Photo La Jornada.

Over the last year, at least seven children have died in government-run concentration camps at our southern border, and 24 immigrants altogether during the Trump presidency. Many of the detained children still don’t have toothbrushes, diapers, soap, clean clothes, or medicine. 

WE support  Families Belong Together again to raise money for supplies and legal aid for children at the border. Duane, can you make a direct donation to Families Belong Together?
Any place where thousands of people are detained and vilified on the basis of race or religion without access to fundamental rights is a concentration camp. Children are dying on our soil as a result of Donald Trump’s immigration policies and his Republican enablers in Washington. Families Belong Together provides legal services and other essential resources for refugees fleeing violence and persecution, and all donations will go towards their efforts to reunify families.

Choosing Democracy.
Duane Campbell 

Tuesday, June 25, 2019

State Education Budget

Bill Raden, Capitol & Main
California governor Gavin Newsom racked up significant wins last week when his first education budget sailed through the legislature mostly intact. A minimum increase, mandated by Prop. 98, will bump funding for K-12 and community colleges by $2.9 billion, to $81.1 billion in 2019-20. The best news for the Golden State’s chronically cash-strapped school districts may be the estimated $850 million freed up over the next two years by the $3.15 billion pension obligation paydown Newsom unveiled in January. Also included is spending that emphasizes Newsom’s commitment to early education:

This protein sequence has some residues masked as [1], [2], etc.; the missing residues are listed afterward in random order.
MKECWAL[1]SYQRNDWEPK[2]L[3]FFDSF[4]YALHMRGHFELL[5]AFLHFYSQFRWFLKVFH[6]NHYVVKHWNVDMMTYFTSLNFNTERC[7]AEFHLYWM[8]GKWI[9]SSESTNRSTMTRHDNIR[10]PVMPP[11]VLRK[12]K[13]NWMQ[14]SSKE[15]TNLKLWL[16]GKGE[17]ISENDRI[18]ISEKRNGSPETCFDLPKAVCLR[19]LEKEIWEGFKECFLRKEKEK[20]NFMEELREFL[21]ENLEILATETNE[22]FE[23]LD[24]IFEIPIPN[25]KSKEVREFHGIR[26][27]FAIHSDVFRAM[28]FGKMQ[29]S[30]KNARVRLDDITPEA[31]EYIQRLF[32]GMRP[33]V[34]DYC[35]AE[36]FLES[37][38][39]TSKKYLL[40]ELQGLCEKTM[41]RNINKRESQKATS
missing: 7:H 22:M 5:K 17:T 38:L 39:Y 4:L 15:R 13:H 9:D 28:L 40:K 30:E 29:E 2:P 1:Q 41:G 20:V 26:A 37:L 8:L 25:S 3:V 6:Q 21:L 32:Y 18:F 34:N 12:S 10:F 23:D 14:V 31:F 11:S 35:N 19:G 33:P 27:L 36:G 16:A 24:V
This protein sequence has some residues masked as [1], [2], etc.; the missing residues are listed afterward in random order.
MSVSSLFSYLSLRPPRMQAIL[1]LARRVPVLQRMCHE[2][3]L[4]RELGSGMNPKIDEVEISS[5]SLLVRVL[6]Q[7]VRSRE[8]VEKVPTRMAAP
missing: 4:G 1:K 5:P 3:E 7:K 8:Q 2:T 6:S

·     A $1.8 billion down payment on the governor’s long-term plan to institute universal preschool and vastly expand subsidized childcare for low-income families.
·     $646 million for special ed, with nearly $500 million earmarked for preschool.
·     $300 million in one-time facilities funding for districts expanding to full-day kindergarten (a reduction by half of the $600 million requested).
Still pending in a follow-up budget bill is language that would limit the ability of charter schools to cherry-pick enrollment, by banning the requirement of student academic records for admissions and outlawing the “counseling out” of low-achievers and students with learning disabilities.
For higher ed, lawmakers signed off on Newsom’s pledge to keep college tuition flat for 2019-20 and provided money to expand in-state undergraduate enrollments at the 10 UC campuses by 4,860, and by 10,000 in the 23-campus Cal State system. There is also aid for homeless and hungry students, and up to $6,000 for students who are parents of dependent children to pay for tuition and living costs.

U.S. House approves $4.5 Billion for assistance to...

antiracismdsa: U.S. House approves $4.5 Billion for assistance to...: U.S. House of Representatives  approved  $4.5 Billion emergency funding for assistance to children and migrants at the border. It is unkno...

Monday, June 24, 2019